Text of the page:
Sometimes in the business of housebuilding, a way of doing things that has been the same for years may suddenly change. It doesn’t happen all that often, because builders are notoriously reluctant to change when things have worked well for years and only tend to do so if there are possible cost or time-savings, or if they are compelled to do so by changes in the law or by architects who have latched on to a new process.
However, when it comes to flooring, in the last few years there has been a major change in the type of floor screeds that are used. Traditionally a floor screed has been made of sand and cement, and that’s it. However, in the last 15 years or so there has been a considerable rise in the use of liquid screeds as it has become apparent that they have many advantages over staid sand and cement.
Not the least of these is the speed of laying. In any building contract, time is of the essence and may lead to severe penalties if contracts are over-run, so anything which can save time without cutting down on quality has to be a big benefit.
Liquid screeds, by definition, are liquid, compared with sand and cement which is mixed in a ratio of 1:3 cement to sharp sand to as much as 1: 4.5. This produces a mix that is almost powdery, and used to be mixed on site by hand using a cement mixer. Today, things have been speeded up, and most large contracts will use ready-mixed sand and cement screed with additives added that will keep it useable for most of the day.
However, it still has to be laid by hand and this is labour intensive and takes time. By contrast, a liquid screed is also ready-mixed but is pumped on to the substrate with a hose and pump which is up to 20 times faster. At UK Screeds, our teams can lay as much as 100 square metres in 45 minutes or so: to lay that by hand takes all day. This is just one reason for the almost inevitable rise of liquid anhydrite screeds.
Furthermore, our liquid screed dries fast. It will be at a point where it can take light foot traffic in as little as 24 – 48 hours. This means that other contractors who need to work on the site don’t get held up.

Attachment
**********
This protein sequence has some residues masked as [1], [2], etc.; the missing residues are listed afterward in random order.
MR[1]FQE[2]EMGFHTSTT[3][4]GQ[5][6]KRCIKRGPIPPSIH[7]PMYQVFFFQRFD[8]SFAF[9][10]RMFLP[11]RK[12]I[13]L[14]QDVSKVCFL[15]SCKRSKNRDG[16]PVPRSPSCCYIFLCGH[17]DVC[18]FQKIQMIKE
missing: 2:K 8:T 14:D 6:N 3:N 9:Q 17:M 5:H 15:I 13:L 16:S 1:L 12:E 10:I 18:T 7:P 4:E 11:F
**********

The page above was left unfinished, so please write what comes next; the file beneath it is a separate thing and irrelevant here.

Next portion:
The there are other advantages, too. Liquid screeds can be laid thinner than sand and cement, so less material is needed. True, anhydrite screed costs more than sand and cement, but when you can use less material and save a huge amount on the labour cost there is not an awful lot of difference in the cost overall.
There are more advantages as well, particularly when underfloor heating is being installed, which it is today more and more. Liquid screed will totally envelop the heating pipes which means that heat transfer is perfectly even into the room. Sand and cement screeds laid by hand have a nasty tendency to leave air pockets which disturbs heating and may leave cold spots. In addition, the thermal conductivity of liquid anhydrite is nearly twice that of sand and cement, leading to faster warm-up times and less use of energy. On top of that, our liquid screeds don’t curl and are very shrink-resistant as well.
With liquid screeds of all types, it is necessary to carry out proper floor preparation in London, or wherever you are. The floor needs to be “tanked” in a similar way to a swimming pool by laying polythene sheeting over any insulation boards. This is necessary in order to prevent the screed escaping, and in a worst-case scenario lifting up the insulation boards. The polythene sheeting needs to be lifted up the walls at right angles and glued into place with a spray adhesive. Any debris needs to be removed from the sheeting so that it doesn’t float to the surface when the screed is poured.
After carrying out floor preparation in London, and the screed has been poured and dried, it will leave a layer of laitance – fine particles – on the surface, and this needs to be removed between 7 and 10 days after pouring by using an industrial sanding machine, before the final flooring surface can be laid.